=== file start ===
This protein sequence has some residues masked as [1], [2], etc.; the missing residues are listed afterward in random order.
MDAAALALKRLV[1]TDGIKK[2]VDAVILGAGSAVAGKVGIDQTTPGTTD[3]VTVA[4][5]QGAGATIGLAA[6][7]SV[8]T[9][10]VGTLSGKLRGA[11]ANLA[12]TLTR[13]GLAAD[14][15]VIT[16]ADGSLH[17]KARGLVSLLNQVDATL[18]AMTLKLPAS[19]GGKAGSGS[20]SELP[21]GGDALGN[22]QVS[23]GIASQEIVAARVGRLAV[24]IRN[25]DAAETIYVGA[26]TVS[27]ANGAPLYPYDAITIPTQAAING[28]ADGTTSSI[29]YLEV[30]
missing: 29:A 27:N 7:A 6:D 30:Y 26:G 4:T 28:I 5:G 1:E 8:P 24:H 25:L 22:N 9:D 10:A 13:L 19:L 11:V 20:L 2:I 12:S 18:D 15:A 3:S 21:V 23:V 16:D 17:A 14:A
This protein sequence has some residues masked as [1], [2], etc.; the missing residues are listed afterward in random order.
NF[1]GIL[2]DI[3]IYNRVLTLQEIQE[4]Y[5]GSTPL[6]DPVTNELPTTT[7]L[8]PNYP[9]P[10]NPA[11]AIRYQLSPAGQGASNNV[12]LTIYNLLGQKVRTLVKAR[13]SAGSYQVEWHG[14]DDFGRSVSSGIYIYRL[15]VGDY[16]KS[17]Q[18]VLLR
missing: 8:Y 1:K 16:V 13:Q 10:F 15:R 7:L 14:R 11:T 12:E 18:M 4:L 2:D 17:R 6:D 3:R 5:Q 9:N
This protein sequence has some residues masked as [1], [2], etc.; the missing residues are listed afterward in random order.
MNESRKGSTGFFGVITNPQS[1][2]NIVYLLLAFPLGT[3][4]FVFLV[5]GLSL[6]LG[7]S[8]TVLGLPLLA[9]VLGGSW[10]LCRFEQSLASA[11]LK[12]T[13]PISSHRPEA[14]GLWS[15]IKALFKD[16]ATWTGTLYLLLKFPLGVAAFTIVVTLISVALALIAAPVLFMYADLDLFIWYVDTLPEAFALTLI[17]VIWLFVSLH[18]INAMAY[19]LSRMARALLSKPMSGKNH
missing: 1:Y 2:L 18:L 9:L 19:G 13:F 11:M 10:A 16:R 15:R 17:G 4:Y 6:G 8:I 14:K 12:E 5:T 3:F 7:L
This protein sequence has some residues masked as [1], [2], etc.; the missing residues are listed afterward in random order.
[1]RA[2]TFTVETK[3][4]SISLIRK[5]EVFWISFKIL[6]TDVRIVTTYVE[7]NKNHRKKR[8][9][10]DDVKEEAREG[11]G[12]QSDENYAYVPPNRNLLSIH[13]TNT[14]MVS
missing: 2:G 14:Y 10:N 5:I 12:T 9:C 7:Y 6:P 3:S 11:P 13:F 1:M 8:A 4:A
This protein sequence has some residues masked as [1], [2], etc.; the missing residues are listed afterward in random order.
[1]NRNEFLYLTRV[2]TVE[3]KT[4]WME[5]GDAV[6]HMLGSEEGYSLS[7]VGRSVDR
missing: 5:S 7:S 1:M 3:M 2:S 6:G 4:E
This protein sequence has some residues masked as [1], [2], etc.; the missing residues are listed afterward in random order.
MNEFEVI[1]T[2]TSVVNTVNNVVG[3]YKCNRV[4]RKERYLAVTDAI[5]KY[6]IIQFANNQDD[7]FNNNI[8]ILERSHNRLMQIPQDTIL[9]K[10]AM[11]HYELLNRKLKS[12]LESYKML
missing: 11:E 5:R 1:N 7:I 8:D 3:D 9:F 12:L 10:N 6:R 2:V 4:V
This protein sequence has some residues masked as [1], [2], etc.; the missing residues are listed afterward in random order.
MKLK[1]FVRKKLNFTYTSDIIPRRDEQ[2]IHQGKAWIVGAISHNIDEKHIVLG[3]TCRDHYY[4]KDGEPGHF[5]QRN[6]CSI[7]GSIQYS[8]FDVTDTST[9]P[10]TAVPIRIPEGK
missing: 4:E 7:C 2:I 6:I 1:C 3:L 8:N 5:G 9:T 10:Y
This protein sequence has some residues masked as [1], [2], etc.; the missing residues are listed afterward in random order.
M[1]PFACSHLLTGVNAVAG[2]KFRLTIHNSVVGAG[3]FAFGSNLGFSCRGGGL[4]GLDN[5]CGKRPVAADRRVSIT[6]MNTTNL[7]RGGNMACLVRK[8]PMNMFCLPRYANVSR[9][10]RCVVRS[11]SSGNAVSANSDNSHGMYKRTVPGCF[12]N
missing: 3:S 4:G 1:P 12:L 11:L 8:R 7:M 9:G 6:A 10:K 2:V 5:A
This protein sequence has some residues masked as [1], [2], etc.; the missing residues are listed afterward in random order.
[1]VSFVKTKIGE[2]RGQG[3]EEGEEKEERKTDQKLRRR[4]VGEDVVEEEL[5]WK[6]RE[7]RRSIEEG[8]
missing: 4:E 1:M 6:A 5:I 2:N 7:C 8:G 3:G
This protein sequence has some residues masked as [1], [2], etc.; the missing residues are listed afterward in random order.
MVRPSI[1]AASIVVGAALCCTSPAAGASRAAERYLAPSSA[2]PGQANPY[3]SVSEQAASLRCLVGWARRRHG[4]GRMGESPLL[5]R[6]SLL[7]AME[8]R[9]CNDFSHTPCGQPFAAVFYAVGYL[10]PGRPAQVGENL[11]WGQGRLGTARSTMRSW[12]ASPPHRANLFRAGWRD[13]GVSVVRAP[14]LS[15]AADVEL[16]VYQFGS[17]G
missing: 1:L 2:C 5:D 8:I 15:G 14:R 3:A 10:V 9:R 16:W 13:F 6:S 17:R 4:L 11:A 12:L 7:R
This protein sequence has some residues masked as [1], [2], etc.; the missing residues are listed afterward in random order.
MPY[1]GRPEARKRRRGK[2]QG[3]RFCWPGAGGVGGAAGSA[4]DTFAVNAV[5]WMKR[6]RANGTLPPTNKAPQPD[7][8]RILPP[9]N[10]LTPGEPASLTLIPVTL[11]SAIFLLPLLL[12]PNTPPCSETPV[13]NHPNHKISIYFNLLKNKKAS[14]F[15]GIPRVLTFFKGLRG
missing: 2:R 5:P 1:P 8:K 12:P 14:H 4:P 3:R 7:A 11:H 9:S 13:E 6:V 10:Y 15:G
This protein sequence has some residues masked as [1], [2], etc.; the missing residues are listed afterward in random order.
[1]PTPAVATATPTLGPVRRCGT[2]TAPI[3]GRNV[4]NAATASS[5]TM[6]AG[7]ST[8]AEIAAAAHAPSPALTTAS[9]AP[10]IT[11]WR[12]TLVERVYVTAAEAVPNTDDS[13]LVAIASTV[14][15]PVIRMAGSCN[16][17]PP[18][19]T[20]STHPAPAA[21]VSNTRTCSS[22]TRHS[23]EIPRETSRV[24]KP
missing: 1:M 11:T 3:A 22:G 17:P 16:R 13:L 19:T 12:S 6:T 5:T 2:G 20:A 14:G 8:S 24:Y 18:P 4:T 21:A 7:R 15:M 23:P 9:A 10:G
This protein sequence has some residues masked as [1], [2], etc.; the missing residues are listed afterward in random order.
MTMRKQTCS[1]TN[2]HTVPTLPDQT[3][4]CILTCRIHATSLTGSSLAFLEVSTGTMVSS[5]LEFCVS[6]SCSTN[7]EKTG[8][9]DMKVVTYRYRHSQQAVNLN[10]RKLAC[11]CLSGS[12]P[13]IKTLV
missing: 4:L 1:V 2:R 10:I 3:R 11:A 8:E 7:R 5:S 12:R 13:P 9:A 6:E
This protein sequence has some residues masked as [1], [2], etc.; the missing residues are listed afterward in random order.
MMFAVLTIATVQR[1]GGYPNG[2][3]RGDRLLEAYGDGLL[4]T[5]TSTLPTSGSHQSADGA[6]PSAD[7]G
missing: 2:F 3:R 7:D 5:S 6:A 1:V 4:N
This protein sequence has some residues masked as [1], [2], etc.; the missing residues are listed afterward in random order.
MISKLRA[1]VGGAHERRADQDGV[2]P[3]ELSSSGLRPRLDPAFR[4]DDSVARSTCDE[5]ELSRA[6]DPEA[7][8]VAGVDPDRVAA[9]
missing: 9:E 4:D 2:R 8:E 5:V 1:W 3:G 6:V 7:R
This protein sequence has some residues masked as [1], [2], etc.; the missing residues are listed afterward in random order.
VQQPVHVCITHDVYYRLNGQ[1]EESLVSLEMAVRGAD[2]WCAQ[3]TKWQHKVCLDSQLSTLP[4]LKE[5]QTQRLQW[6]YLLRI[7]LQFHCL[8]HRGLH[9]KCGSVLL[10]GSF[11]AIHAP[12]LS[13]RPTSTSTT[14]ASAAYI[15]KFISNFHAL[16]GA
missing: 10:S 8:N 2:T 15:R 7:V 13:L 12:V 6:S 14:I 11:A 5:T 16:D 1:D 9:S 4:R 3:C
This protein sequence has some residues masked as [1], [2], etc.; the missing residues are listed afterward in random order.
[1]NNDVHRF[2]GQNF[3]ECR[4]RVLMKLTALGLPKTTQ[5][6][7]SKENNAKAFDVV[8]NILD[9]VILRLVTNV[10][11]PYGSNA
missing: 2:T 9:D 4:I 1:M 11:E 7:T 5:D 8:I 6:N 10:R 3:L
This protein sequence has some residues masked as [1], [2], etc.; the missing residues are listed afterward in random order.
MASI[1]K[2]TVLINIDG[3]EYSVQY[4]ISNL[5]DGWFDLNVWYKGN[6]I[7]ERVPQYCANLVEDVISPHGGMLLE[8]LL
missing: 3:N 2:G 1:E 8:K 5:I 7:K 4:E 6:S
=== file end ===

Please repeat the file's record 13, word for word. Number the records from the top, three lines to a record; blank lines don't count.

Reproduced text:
This protein sequence has some residues masked as [1], [2], etc.; the missing residues are listed afterward in random order.
MTMRKQTCS[1]TN[2]HTVPTLPDQT[3][4]CILTCRIHATSLTGSSLAFLEVSTGTMVSS[5]LEFCVS[6]SCSTN[7]EKTG[8][9]DMKVVTYRYRHSQQAVNLN[10]RKLAC[11]CLSGS[12]P[13]IKTLV
missing: 4:L 1:V 2:R 10:I 3:R 11:A 8:E 7:R 5:S 12:R 13:P 9:A 6:E